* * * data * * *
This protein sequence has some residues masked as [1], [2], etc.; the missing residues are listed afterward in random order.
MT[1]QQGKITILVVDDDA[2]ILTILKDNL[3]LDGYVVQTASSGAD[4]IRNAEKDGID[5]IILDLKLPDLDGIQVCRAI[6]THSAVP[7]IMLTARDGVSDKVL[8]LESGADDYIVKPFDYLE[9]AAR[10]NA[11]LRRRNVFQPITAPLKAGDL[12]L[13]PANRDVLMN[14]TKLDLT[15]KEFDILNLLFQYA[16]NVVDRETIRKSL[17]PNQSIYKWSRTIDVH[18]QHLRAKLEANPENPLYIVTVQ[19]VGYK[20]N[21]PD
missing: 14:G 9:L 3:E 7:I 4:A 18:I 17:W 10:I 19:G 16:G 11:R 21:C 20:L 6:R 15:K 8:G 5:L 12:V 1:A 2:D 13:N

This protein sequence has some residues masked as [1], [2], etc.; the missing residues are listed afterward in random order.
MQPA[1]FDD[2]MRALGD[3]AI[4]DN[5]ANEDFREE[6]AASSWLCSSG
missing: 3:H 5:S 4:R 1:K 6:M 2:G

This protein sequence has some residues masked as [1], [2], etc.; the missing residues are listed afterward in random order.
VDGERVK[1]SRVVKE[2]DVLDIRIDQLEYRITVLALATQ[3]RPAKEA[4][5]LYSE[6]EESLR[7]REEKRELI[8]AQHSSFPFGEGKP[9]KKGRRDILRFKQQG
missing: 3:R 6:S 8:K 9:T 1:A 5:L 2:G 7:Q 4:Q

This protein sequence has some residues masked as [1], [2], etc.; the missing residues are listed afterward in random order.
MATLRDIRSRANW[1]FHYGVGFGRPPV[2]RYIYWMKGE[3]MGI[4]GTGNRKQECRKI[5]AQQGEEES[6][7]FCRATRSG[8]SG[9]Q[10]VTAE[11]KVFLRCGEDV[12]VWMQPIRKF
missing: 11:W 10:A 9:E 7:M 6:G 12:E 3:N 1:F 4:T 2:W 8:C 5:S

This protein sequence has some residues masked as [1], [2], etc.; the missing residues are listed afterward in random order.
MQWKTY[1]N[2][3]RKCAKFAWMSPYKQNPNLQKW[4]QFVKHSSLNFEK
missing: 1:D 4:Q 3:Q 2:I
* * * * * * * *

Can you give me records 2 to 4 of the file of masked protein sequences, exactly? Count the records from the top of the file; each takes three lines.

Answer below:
This protein sequence has some residues masked as [1], [2], etc.; the missing residues are listed afterward in random order.
MQPA[1]FDD[2]MRALGD[3]AI[4]DN[5]ANEDFREE[6]AASSWLCSSG
missing: 3:H 5:S 4:R 1:K 6:M 2:G

This protein sequence has some residues masked as [1], [2], etc.; the missing residues are listed afterward in random order.
VDGERVK[1]SRVVKE[2]DVLDIRIDQLEYRITVLALATQ[3]RPAKEA[4][5]LYSE[6]EESLR[7]REEKRELI[8]AQHSSFPFGEGKP[9]KKGRRDILRFKQQG
missing: 3:R 6:S 8:K 9:T 1:A 5:L 2:G 7:Q 4:Q

This protein sequence has some residues masked as [1], [2], etc.; the missing residues are listed afterward in random order.
MATLRDIRSRANW[1]FHYGVGFGRPPV[2]RYIYWMKGE[3]MGI[4]GTGNRKQECRKI[5]AQQGEEES[6][7]FCRATRSG[8]SG[9]Q[10]VTAE[11]KVFLRCGEDV[12]VWMQPIRKF
missing: 11:W 10:A 9:E 7:M 6:G 12:E 3:N 1:F 4:T 2:W 8:C 5:S